The small boxes I've seen from Comcast actually convert the digital cable signal to analog output, the same as their DVR-size boxes, by the way.
donpickAuthor Commented:
Hello ve3ofa

Thank you for your response.  Have you read the Comcast forum?  So many are trying to install the equipment you suggest .  They write about how many problems they are having trying to get their digital tv cards to work.  

From what you write it seems you were successful in getting your digital tv card to work? What suggestions do you have to avoid the problems described by others?
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donpickAuthor Commented:
Hello Darr247:

Your idea is interesting.  Let see if I fully understand.  You say there is equipment whose sole purpose is to send ir codes to other ir equipped devices?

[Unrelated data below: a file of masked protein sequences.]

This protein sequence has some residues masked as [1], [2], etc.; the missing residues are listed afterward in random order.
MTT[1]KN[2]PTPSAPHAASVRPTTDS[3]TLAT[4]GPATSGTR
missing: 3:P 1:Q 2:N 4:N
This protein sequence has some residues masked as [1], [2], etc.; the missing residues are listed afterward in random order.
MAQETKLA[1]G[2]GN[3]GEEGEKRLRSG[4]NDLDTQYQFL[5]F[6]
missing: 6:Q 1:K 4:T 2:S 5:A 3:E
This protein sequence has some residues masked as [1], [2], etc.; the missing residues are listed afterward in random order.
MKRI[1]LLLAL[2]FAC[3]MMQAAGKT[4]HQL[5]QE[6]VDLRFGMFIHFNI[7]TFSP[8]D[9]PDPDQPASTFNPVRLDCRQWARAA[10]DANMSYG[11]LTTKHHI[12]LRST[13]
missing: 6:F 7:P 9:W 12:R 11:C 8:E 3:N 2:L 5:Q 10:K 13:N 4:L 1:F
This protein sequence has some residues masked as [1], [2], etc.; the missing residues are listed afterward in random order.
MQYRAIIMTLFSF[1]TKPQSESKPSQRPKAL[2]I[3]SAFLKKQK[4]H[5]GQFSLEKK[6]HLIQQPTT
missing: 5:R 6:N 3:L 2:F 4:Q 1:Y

So my question is how do I determine which IR blasters can send correct codes to Comcast set top boxes?  I imagine I'd have to somehow program the blaster to send the correct codes.  

Anyone know where I can find a list of codes the Comcast set top box understands?

As I mentioned before, you may already have a remote control for IR that can be programmed to control multiple devices (Tivo, Denon/Onkyo/etc AVR, Gear4, Logitech Harmony, et al). If you don't have an IR remote already (I've collected 4 of them without ever specifically buying one), then you would need to buy one.

Newegg has over 50 Universal Remote controls listed
And I'm sure there are nice ones that newegg doesn't stock, too.